A NASA telescope taking a nose count of planets in one small neighbourhood of the Milky Way has found more than 1200 candidates, including 54 residing in life-friendly orbits around their parent stars.
Scientists have no way of knowing yet if any of the newly discovered planets are solid-body worlds like Earth. But the census, collected by NASA's Kepler Space Telescope after just four months of work, shows that small planets like Earth are much more prevalent than Jupiter-sized worlds. It also revealed multiple-planet systems are common.
"We think we're seeing about 200 multi-planet systems," says astronomer Daniel Fabrycky of University of California, Santa Cruz. "That really blew us away. We didn't expect that this would be one of Kepler's discoveries."
The findings increase the number of planet candidates identified so far by Kepler to 1235. Of these, 68 are approximately Earth-size; 288 are two to three times the size of Earth; 662 are Neptune-size; 165 are the size of Jupiter and 19 are larger than Jupiter.
Of particular note: a brood of six - the largest extrasolar planet family found so far - circling a Sun-like star named Kepler 11. Five are puffy planets formation-flying closer than Mercury orbits the Sun.
Astronomers suspect Kepler 11, located about 2000 light years from Earth, has more offspring farther away or beyond Kepler's viewing angle.
Detecting planets around faraway stars
The telescope sees a planet's footprints as it passes across the face of its parent star, just like a gnat flying past your computer screen will block a bit of light.
When a planet orbits behind the star, relative to Kepler's view, there is a slight increase in brightness. From the frequency and duration of the dimming and brightening scientists can figure out how far away a planet orbits and how much mass it contains.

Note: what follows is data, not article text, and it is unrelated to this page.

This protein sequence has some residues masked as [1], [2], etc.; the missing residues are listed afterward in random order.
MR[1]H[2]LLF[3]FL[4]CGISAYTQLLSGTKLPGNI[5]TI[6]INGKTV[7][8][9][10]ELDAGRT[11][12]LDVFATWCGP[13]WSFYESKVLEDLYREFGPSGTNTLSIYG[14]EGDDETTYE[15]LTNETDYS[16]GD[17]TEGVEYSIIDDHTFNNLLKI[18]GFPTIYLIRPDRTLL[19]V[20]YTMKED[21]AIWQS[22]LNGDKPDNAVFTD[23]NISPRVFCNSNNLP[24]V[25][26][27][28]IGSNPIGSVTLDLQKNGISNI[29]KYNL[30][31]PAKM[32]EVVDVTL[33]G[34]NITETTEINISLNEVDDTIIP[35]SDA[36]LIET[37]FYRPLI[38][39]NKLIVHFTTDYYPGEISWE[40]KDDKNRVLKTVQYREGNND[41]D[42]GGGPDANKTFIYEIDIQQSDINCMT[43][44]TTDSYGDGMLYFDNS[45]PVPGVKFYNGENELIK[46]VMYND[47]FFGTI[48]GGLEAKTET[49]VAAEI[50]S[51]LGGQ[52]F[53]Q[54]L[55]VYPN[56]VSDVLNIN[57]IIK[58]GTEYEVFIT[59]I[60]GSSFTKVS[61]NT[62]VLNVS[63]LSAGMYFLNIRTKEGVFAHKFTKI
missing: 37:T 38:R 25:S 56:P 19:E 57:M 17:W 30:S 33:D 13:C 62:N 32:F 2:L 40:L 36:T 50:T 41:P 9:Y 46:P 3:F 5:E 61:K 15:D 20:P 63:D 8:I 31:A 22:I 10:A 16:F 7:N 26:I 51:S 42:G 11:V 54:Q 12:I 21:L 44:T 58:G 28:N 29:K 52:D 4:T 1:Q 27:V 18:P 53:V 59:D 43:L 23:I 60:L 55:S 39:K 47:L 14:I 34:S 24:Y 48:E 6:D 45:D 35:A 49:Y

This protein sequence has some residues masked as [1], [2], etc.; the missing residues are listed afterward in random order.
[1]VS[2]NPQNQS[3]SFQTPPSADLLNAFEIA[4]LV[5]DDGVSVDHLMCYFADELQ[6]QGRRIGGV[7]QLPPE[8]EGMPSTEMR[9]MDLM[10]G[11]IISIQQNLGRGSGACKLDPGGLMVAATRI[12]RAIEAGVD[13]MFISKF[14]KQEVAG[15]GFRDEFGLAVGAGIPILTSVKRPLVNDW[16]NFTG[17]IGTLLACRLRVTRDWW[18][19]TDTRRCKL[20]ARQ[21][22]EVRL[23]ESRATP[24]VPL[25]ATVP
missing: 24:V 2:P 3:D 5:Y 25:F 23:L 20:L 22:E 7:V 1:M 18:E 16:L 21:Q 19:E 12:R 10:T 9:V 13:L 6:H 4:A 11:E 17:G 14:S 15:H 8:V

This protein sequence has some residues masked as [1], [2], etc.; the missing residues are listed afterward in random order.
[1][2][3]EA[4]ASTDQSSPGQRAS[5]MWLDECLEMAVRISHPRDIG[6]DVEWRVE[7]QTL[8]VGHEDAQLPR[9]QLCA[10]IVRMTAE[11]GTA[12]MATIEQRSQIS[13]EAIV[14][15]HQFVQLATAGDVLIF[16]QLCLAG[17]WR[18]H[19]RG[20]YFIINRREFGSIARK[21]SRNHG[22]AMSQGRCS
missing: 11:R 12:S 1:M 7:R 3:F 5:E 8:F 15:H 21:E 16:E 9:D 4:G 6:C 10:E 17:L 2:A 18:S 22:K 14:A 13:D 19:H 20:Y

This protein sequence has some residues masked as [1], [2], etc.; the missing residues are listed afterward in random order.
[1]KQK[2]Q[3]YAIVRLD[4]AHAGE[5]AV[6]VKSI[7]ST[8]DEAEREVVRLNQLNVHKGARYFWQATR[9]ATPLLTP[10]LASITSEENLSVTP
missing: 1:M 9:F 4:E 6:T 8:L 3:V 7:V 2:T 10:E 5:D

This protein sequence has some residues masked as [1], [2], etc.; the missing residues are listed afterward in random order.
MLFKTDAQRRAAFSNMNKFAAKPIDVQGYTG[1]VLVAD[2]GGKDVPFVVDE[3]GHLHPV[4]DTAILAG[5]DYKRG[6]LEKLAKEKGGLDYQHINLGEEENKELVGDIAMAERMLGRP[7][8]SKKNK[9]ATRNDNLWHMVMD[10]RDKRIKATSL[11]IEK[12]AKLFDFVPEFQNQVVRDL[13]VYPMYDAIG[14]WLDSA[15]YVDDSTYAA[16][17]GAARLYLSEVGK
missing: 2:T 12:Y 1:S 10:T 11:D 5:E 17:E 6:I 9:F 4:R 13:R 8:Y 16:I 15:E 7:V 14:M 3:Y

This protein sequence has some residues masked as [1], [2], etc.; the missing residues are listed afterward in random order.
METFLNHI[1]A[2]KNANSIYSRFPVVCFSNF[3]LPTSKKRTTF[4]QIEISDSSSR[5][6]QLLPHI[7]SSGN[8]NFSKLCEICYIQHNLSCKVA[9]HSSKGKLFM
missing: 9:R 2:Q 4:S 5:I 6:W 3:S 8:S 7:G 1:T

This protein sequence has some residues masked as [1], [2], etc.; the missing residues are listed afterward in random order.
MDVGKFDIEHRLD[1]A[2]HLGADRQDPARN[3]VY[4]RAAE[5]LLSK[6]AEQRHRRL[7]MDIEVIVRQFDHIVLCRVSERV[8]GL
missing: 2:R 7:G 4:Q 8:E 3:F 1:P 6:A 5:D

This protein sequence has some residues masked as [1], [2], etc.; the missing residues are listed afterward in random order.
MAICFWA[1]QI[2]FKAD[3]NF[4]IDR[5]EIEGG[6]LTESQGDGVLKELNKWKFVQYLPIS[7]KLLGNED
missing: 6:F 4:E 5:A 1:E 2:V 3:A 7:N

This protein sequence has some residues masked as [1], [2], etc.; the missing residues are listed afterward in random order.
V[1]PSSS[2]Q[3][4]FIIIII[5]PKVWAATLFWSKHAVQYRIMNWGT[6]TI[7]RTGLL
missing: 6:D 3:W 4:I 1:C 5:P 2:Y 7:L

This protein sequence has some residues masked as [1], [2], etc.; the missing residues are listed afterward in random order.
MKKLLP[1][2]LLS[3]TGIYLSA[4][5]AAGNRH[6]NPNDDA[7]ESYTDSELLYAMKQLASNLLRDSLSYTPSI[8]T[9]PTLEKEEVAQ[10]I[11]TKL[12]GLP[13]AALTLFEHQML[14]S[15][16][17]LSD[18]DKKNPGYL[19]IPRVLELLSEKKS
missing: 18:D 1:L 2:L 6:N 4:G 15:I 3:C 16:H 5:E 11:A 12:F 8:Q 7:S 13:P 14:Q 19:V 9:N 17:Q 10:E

Kepler, which monitors stars in the constellation Cygnus, was launched to find out how many Earth-like worlds are orbiting a sampling of 156,000 stars like the sun.
Finding an Earth-sized world circling as far from its star as Earth orbits the Sun will take 365 days of observations to detect one pass, plus another year or two of data to verify the orbital period.
If Kepler's latest head count is confirmed, the list of extrasolar planets will more than triple.
"One of the things that is still a work in progress is to figure out how many of the candidate planets are real planets," says Assistant Professor Jonathan Fortney, also of astronomy and astrophysics.
"This is some kind of planetary tsunami," says astronomer Geoff Marcy, with the University of California, Berkeley. "The implication is that there are lots and lots of Earth-sized planets in our Milky Way."
An independent analysis by astrophysicists at the California Institute of Technology (Caltech) shows Kepler's track record of finding extrasolar planets is better than 80 per cent.
The Kepler 11 study appears in this week's Nature, while the Caltech analysis appears on the pre-press website arXiv.org.
The Kepler science mission data, collected between 2 May and 16 September 2009, released by NASA, will be published in an upcoming issue of The Astrophysical Journal.